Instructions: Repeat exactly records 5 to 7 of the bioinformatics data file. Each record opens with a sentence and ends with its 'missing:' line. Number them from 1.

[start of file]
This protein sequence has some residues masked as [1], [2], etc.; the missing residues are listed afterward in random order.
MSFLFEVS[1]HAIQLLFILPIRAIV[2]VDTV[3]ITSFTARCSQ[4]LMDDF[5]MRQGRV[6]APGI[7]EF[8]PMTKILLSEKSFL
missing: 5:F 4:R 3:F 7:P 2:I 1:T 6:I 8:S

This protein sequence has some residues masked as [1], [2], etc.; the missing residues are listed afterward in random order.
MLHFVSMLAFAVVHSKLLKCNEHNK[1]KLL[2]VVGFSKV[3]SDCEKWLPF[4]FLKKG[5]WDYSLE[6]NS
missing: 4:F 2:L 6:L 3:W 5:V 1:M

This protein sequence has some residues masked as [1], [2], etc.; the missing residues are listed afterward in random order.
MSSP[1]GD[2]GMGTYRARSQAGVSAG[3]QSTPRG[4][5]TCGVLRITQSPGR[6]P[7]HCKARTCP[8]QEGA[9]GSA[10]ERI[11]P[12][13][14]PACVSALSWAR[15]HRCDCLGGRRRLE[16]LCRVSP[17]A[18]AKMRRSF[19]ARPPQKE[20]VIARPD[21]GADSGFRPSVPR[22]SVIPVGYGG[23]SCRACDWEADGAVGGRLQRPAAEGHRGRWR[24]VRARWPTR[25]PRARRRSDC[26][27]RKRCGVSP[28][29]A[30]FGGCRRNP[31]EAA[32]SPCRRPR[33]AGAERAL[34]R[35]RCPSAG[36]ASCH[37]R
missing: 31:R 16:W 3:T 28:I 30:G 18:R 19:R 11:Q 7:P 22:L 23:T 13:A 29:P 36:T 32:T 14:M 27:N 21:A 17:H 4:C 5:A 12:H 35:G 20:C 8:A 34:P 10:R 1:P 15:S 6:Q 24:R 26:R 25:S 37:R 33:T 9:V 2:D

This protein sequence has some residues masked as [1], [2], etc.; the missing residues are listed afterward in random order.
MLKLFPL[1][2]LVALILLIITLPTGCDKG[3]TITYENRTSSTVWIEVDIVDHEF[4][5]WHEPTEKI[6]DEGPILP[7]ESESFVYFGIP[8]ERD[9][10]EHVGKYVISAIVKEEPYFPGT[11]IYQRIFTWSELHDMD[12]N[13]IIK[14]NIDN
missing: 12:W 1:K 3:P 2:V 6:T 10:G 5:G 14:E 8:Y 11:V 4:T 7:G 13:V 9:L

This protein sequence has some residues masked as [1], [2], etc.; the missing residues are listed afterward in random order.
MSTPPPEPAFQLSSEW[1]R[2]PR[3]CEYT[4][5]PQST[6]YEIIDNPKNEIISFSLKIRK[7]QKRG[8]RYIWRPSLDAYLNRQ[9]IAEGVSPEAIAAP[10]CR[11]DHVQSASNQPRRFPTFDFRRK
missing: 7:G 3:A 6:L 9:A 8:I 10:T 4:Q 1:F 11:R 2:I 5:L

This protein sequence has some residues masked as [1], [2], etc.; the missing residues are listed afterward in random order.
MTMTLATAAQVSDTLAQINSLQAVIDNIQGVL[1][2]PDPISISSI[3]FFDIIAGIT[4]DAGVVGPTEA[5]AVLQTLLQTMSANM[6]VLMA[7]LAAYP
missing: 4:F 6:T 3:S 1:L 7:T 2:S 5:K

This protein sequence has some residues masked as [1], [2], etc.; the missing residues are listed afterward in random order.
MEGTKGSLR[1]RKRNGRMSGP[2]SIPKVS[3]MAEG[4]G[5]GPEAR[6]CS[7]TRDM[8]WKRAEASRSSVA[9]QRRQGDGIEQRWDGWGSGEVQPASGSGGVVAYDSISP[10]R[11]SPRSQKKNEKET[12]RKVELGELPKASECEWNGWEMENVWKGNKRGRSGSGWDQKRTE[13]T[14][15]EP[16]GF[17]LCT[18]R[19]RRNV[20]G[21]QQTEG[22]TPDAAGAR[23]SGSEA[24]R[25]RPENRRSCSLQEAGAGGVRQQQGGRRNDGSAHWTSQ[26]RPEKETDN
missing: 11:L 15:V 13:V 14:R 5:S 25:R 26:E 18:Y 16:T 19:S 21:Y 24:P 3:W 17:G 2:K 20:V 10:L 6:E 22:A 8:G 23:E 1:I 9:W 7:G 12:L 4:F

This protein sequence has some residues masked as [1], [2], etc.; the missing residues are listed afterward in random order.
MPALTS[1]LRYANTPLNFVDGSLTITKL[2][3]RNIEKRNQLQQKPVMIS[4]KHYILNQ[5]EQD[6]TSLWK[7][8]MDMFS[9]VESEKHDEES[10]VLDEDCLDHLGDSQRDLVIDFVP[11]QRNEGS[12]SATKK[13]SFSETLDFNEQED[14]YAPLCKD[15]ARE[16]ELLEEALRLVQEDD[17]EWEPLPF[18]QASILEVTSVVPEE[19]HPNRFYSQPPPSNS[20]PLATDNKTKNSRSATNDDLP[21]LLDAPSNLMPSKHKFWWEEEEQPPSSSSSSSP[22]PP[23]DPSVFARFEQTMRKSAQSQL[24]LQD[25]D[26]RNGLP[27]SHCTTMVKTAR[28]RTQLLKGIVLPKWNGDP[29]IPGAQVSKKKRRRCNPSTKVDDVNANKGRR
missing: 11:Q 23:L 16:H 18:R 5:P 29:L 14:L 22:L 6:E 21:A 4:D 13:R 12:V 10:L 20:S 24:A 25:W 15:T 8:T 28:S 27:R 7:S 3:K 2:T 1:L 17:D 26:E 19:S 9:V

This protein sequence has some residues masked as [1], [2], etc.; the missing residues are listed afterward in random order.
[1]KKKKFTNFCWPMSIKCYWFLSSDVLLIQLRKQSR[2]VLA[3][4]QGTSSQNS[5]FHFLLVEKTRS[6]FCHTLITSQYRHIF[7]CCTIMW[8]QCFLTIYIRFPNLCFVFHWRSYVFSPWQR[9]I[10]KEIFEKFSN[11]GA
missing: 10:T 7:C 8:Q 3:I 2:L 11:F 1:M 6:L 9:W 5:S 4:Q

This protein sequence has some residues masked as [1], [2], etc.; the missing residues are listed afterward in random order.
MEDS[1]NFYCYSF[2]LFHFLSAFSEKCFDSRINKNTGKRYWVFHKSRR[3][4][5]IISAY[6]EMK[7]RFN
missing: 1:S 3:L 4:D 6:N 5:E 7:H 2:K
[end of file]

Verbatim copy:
This protein sequence has some residues masked as [1], [2], etc.; the missing residues are listed afterward in random order.
MSTPPPEPAFQLSSEW[1]R[2]PR[3]CEYT[4][5]PQST[6]YEIIDNPKNEIISFSLKIRK[7]QKRG[8]RYIWRPSLDAYLNRQ[9]IAEGVSPEAIAAP[10]CR[11]DHVQSASNQPRRFPTFDFRRK
missing: 7:G 3:A 6:L 9:A 8:I 10:T 4:Q 1:F 11:R 2:I 5:L

This protein sequence has some residues masked as [1], [2], etc.; the missing residues are listed afterward in random order.
MTMTLATAAQVSDTLAQINSLQAVIDNIQGVL[1][2]PDPISISSI[3]FFDIIAGIT[4]DAGVVGPTEA[5]AVLQTLLQTMSANM[6]VLMA[7]LAAYP
missing: 4:F 6:T 3:S 1:L 7:T 2:S 5:K

This protein sequence has some residues masked as [1], [2], etc.; the missing residues are listed afterward in random order.
MEGTKGSLR[1]RKRNGRMSGP[2]SIPKVS[3]MAEG[4]G[5]GPEAR[6]CS[7]TRDM[8]WKRAEASRSSVA[9]QRRQGDGIEQRWDGWGSGEVQPASGSGGVVAYDSISP[10]R[11]SPRSQKKNEKET[12]RKVELGELPKASECEWNGWEMENVWKGNKRGRSGSGWDQKRTE[13]T[14][15]EP[16]GF[17]LCT[18]R[19]RRNV[20]G[21]QQTEG[22]TPDAAGAR[23]SGSEA[24]R[25]RPENRRSCSLQEAGAGGVRQQQGGRRNDGSAHWTSQ[26]RPEKETDN
missing: 11:L 15:V 13:V 14:R 5:S 25:R 26:E 18:Y 16:T 19:S 21:Y 24:P 3:W 17:G 2:K 20:V 10:L 6:E 22:A 8:G 23:E 1:I 9:W 7:G 12:L 4:F